Bury and Hepmangrove, under the name of Bury-cum-Hepmangrove, appear to have originally been separate manors but were united for certain purposes before the Dissolution of the Monasteries in 1538.
The two villages have been recorded as:
|* Biri, Byrig (10th C),
Originally, Bury was a chapelry of Wistow but by 1178 it became the parish with the village of "Wistow" as its chapelry. (Wistow gained a separate identity by 1351.) Bury's parish also absorbed Upwood, and Little Raveley until 1746.
Hepmangrove seems originally to have been connected with the Ramsey parish, and the brook running through the village of Bury formed the boundary between it and Bury. From the deeds relating to the tenements and lands situated within its boundaries, before the Dissolution of Ramsey Abbey, it appears to have been a populous suburb of Ramsey. Both Bury and Hepmangrove lay within the Banlieu.
Bury and Hepmangrove now form one village. They still retain several 17th century half-timbered thatched or tiled cottages, some of which have been refaced with brick, but most of the houses are of brick with slate or tile roofs. The former ancient stone bridge of one arch which crossed the Brook was replaced in 1925 by a wider bridge. The north-west side of the bridge is in Hepmangrove, in which the greater part of the village lies. The former Railway Station of Ramsey was originally in Bury parish, but current boundaries have shrunk back.
At the time of our earliest evidence relating to Bury, it was a berewick or out-lying district probably with a separate organisation, attached to Wistow or Kingston and formed part of the grant by Oswald Archbishop of York to Ramsey Abbey, about 974.
At some time before 1178, when the Pope granted a confirmation to Ramsey Abbey, Bury had become the head of this holding, and Wistow and Raveley were berewicks to it. Shortly after this date, at all events before 1252, Bury, Wistow and Raveley had become separate manors. Bury and Hepmangrove, under the name of Bury cum Hepmangrove, appear to have been united for certain purposes before the dissolution of Ramsey.
After the Dissolution, in 1540, these lands were granted as separate manors, to Richard Williams, alias Cromwell, and followed the descent of Ramsey until 1662, when Henry Williams and Anne his wife granted the manor of Bury cum Hepmangrove to John Bambridge. Various conveyances follow down the years. The Duke of Manchester is the present lord of the manor.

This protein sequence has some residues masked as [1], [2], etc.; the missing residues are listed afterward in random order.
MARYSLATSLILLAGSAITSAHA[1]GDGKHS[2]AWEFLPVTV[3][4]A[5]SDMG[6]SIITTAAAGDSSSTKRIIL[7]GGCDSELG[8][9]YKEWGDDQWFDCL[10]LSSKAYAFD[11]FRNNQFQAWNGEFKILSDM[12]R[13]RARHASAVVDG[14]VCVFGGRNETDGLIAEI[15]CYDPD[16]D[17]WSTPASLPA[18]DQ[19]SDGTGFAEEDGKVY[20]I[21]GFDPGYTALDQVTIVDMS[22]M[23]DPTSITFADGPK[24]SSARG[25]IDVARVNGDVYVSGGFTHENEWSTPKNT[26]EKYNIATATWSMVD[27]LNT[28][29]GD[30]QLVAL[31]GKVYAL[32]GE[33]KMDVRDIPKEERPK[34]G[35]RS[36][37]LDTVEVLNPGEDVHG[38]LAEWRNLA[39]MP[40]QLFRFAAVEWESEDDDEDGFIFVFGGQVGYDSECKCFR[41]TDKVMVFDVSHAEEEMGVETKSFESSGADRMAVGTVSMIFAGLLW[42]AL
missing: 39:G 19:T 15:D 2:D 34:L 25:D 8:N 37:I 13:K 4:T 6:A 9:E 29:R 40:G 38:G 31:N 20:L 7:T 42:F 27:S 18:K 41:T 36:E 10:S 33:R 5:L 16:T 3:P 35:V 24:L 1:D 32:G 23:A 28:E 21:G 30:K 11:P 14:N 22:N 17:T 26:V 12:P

The earliest reference to Hepmangrove is in the statutes of Abbot Aldwin (1091–1102) under which the profits from the manor were assigned to the cellarer of Ramsey Abbey for finding and mending the utensils of the refectory, bakehouse and brewhouse.
From a survey of the time of Henry I, three tenants each rendered one or two bolls of honey. During the 13th and 14th centuries, much of the land in Hepmangrove was granted for religious purposes. In 1352 Philip de Clarvaux gave lands, the profits of which were to be expended in prayers for his own soul, and those of Emma his wife and his ancestors. In 1307 John de Lincoln, parson of the church of Cranfield, and others, granted lands here and in Ramsey and Bury for finding tapers to burn before the tomb of St Ivo in the Abbey church. Other lands were given by Henry Malpas in 1396 for the maintenance of the Lady Chapel in the Abbey church, then newly built.
The manor remained with Ramsey Abbey till the Dissolution, when it was granted with Ramsey and Bury on 4 March 1539–40 to Richard Williams alias Cromwell and since then has followed the descent of the manor of Bury
Sports & Bury Fen
Bury Fen is located just a few miles outside of St Ives, between Bluntisham and Earith, and is the birthplace of bandy, now a sport accepted by the International Olympic Committee. According to documents from 1813 Bury Fen Bandy Club was undefeated for 100 years. A member of the club, Charles Tebbutt, wrote down the 1st official rules in 1882. He was also contributing a lot to spreading the sport to many countries.
| ("Wikimedia Commons" has material|
about Bury, Huntingdonshire)